The Epidemiology of Health-Care Associated Infections in Pediatric Cardiac Intensive Care Units

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Health-care associated infections (HAI) represent serious complications for patients within pediatric cardiac intensive care units (CICU). HAI are associated with increased morbidity, mortality, and resource utilization. There are few studies describing the epidemiology of HAI across the entire spectrum of patients (surgical and non-surgical) receiving care in dedicated pediatric CICUs.


Retrospective analyses of 22,839 CICU encounters from 10/2013-9/2016 across 22 North American CICUs contributing data to the Pediatric Cardiac Critical Care Consortium clinical registry.


HAI occurred in 2.4% of CICU encounters at a rate of 3.3 HAI/1000 CICU days, with 73% of HAI occurring in children <1 year. Eighty encounters (14%) had ≥ 2 HAI. Aggregate rates for the four primary HAI: CLABSI 1.1/1000 line days; CAUTI 1.5/1000 catheter days; VAP 1.9/1000 ventilator days; SSI 0.81/100 operations. Surgical and non-surgical patients had similar HAI rates/1000 CICU days. Incidence was twice as high in surgical encounters, and increased with surgical complexity; postoperative infection occurred in 2.8% of encounters. Prematurity, younger age, presence of congenital anomaly, STAT 4-5 surgery, admission with an active medical condition, open sternum, and extracorporeal membrane oxygenation were independently associated with HAI. In univariable analysis, HAI was associated with longer hospital length of stay and durations of urinary catheter, central venous catheter, and ventilation. Mortality was 24.4% in patients with HAI vs. 3.4% in those without, p<0.0001.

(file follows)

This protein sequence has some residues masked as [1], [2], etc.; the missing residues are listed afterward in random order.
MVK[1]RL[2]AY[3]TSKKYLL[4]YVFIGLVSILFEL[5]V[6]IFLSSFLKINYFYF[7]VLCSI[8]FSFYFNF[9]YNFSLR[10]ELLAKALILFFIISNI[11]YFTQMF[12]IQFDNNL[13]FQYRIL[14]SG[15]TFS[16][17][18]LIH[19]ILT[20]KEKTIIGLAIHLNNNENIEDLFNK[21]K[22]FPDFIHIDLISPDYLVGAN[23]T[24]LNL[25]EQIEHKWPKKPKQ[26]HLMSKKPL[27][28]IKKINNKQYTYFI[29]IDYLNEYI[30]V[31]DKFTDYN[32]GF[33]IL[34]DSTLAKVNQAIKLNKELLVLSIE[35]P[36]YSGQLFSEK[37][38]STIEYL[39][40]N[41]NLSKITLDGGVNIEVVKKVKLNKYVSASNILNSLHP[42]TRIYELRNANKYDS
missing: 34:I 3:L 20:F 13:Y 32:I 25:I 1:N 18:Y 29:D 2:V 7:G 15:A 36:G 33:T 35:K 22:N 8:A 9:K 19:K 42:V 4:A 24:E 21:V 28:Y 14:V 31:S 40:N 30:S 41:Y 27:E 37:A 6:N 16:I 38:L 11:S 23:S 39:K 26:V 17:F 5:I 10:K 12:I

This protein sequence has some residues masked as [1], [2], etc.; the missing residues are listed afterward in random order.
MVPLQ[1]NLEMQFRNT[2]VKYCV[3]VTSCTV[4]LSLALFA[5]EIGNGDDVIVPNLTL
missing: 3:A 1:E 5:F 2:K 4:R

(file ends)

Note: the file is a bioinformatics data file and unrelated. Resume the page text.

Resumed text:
We provide comprehensive multicenter benchmark data regarding rates of HAI within dedicated pediatric CICUs. We confirm that while rare, HAIs of all types are associated with significant resource utilization and mortality.

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